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ARTICLE |

STUDIES OF RENAL FUNCTION IN RENAL, CARDIORENAL AND CARDIAC DISEASES

L. G. ROWNTREE, M.D.; R. FITZ, M.D.
Arch Intern Med (Chic). 1913;XI(3):258-287. doi:10.1001/archinte.1913.00060270012002.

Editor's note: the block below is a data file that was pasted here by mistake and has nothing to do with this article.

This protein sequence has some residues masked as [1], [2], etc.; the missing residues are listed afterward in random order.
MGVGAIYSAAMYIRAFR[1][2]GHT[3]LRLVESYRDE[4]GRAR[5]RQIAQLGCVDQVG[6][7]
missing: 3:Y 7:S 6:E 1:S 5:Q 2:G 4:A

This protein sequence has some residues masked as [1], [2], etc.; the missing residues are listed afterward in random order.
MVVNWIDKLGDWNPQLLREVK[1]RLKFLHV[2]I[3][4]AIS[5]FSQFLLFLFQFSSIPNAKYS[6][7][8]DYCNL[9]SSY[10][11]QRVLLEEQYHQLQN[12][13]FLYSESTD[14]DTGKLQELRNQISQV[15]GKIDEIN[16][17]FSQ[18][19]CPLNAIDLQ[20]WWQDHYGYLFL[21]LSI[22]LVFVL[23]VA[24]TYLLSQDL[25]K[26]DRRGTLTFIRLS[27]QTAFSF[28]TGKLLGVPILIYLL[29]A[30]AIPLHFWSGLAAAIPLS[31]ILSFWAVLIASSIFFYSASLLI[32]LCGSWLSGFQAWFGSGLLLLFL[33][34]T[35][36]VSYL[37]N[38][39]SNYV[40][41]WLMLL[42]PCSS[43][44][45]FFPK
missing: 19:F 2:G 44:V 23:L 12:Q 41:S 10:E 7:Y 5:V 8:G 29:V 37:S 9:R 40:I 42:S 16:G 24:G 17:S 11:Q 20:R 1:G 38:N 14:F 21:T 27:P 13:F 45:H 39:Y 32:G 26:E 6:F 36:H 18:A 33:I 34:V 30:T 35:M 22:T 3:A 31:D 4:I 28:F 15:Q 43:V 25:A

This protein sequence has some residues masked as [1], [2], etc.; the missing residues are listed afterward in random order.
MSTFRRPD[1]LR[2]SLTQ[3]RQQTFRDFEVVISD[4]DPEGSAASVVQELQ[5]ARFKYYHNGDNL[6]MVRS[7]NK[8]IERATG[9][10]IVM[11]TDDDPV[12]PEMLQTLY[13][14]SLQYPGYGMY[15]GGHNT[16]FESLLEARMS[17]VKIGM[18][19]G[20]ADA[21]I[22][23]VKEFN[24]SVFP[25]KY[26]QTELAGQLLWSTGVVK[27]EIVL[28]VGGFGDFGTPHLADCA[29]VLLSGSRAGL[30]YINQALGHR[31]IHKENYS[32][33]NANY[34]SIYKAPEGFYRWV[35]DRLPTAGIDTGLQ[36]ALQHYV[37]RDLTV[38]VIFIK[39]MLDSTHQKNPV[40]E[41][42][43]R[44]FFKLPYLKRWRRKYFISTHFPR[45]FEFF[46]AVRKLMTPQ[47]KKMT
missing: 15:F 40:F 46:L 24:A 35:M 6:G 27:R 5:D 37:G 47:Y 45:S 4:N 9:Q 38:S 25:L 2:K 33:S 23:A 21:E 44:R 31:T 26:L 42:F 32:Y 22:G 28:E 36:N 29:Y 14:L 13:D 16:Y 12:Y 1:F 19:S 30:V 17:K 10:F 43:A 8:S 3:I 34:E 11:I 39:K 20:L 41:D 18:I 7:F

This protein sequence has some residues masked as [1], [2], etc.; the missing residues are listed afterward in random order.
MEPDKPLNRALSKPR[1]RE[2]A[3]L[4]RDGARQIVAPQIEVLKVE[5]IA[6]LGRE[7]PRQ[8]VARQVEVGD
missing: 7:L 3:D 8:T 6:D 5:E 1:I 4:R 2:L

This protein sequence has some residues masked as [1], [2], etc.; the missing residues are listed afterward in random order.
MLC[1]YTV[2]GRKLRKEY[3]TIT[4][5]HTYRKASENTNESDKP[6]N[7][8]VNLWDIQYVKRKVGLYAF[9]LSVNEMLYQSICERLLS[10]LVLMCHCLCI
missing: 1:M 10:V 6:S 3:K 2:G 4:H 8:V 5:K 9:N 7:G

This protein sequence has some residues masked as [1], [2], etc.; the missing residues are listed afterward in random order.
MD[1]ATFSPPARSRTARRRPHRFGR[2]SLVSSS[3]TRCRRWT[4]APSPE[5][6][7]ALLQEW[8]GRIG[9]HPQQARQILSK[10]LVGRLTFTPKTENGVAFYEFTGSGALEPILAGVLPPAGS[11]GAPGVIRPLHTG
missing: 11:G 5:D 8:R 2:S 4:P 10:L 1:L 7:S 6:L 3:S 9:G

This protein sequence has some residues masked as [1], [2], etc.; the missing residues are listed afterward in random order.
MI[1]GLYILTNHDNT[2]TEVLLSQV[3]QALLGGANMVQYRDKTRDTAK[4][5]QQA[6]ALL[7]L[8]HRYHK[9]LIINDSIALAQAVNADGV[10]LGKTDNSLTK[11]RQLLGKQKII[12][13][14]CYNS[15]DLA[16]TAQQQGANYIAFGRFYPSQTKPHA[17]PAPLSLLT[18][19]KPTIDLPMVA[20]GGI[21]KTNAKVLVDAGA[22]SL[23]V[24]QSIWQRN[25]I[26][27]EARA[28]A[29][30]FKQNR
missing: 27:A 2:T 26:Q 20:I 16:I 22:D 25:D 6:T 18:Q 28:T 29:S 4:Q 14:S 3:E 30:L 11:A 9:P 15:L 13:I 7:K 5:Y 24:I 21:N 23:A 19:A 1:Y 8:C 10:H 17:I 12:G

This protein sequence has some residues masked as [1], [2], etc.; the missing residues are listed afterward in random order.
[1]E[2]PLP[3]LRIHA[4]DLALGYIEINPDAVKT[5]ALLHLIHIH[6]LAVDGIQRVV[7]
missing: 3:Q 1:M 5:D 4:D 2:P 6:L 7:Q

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Renal function has been studied in fifty-seven patients, the cases including pure nephritis, cardiac and cardiorenal diseases, the tests used being phenolsulphonephthalein, lactose, salt, water, potassium iodid and the accumulation in the blood of uncoagulable nitrogen. In certain cases, the excretion of indigo carmin and rosanilin was studied, as was also the glycosuria following the injection of phloridzin. It became apparent early that nothing was to be gained from the continued use of these dyes, as they were excreted roughly in proportions paralleling the excretion of phthalein and both much more slowly. Moreover, they were irritating to the patients. The use of indigo carmin was discarded also, because its colorimetric properties are not well adapted to accurate quantitative work.1 The glycosuria following the administration of phloridzin seems to bear some relation to the excretion of lactose under similar conditions, i. e., glycosuria is prolonged. Phloridzin glycosuria, however, is exceed

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